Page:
How to Make Sweet Potato Fly
Updated June 20, 2017
Sweet potato fly is a fermented drink that could be a fun BIY project this autumn. If you're unfamiliar with fermented products like Kombucha or Kimchi, the taste might be different than you expect. Although the finished product may have traces of alcohol like Kombucha, it isn’t considered an alcoholic beverage because it may only contain traces of alcohol (unless you use it to make a bourbon cocktail). For the health nuts and fermenters out there, it’s a healthy, dairy-free alternative to eggnog or pumpkin spice lattes!
We adapted a recipe from Wild Fermentation by Sandor Ellix Katz:
Let's Get Wild!
We used a packet of dry yeast to keep it simple, but you could also use water kefir, whey liquid or Kombucha. Because we used a dry yeast, the first step was to activate it. Most yeast packets will have instructions on the back. For our process we heated ¼ water, added 1 tsp sugar, and the yeast packet in luke warm water - it’s important to note that any temperature above 110 degrees will kill the yeast, so using a thermometer to be sure it’s between 100 -110 is a pro-move. The yeast sits for 10 minutes while we prep the taters.
You can peel the potato skin or keep it for nutrients. Both potatoes should be fully grated, and should be rinsed with cold water prior to adding them to the stove.
On the stove, we add the ½ gallon of water, brown sugar and spices over medium heat. We changed regular sugar to brown sugar but either one is fine. Some recipes call for ½ cup of sugar, and some call for more than a cup - the more sugar you add, the sweeter the fly will be. We added seasonal spices to our recipe because ‘tis the season of Thanksgiving, you could also add molasses, opt for lemon or ginger, or not use spices at all! Katz’s recipe also has egg shell to balance the acidity level (which we chose not to use).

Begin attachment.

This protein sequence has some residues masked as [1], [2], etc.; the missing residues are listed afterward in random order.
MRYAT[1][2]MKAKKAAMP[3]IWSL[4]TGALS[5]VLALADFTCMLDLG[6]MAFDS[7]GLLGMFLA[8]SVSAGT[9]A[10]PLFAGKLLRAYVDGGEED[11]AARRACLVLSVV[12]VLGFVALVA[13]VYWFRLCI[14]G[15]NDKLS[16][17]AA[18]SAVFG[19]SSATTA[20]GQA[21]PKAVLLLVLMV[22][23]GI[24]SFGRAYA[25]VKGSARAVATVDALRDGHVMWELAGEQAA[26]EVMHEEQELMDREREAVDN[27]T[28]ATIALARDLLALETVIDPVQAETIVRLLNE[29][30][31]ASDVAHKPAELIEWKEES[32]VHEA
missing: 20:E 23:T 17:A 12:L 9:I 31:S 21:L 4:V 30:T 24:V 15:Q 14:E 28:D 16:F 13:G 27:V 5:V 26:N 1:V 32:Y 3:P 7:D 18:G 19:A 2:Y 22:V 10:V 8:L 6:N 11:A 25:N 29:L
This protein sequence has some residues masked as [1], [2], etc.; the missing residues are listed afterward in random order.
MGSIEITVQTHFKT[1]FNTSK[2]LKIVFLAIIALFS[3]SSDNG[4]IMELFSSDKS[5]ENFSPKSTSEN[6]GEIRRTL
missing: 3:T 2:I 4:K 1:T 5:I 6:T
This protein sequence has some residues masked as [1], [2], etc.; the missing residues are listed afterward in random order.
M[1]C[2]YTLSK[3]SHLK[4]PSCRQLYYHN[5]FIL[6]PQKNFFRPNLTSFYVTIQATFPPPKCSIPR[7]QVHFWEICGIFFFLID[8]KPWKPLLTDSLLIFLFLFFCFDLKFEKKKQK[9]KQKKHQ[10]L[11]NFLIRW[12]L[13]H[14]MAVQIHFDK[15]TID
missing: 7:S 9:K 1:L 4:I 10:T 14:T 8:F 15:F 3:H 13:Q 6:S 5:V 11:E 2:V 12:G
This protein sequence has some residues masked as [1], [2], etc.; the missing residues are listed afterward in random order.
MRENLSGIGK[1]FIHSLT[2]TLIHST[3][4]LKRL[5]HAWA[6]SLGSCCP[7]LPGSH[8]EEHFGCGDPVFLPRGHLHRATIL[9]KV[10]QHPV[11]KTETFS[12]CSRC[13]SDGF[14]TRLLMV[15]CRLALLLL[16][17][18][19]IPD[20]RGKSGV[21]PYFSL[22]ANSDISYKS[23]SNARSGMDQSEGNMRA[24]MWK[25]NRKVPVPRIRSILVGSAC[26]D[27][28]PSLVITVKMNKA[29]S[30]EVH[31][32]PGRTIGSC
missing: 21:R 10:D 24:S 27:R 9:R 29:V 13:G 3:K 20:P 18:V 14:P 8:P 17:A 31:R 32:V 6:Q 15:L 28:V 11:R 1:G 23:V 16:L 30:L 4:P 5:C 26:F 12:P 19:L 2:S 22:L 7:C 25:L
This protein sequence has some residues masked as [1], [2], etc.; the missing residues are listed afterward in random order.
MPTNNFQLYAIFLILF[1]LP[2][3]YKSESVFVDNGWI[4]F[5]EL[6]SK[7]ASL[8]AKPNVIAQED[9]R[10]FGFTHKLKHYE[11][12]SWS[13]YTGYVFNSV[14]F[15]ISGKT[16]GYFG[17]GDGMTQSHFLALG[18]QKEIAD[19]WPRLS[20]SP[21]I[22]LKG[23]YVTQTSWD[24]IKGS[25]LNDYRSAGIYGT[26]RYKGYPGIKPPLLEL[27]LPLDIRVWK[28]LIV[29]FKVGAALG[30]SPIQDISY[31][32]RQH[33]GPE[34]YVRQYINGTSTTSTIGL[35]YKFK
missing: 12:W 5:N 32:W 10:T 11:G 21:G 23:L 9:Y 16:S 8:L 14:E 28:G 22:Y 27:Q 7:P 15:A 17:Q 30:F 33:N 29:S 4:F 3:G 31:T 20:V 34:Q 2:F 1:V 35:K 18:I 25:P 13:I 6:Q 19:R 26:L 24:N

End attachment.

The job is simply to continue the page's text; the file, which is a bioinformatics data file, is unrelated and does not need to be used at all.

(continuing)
Once the water mixture reaches a low rolling boil, add the rinsed potatoes. Let the mixture sit at this temperature for a few minutes, then let it cool back to room temperature. Add the mixture and the activated yeast to a large jar and mix it up. Cover with an expandable top - we used a plastic bonnet that looks like a shower cap, but you could also use plastic wrap, a kitchen towel and rubber band, or other lid. It won’t bubble nearly as much as a beer so there is very little risk of bottle explosions here. Keep the jar out of sunlight at room temperature for 2-3 days, mixing it around a few times a day and visually checking the top to ensure no mold is growing. You’ll see that fermentation is happening as the mixture bubbles, foams, and separates.
After fermentation, strain the solids. We used a metal mesh strainer followed by a cheese cloth. At this point there will be about half the volume from the jar left. We used two 16 oz sanitized Kombucha jars to bottle the fly, and let it sit out for 12 more hours. We then put it in the refrigerator. Consume within one week - it will continue to ferment over that time, so the longer you wait the more fermented it will be! See our 3 minute video below.
Check out this DIY fermentation crock: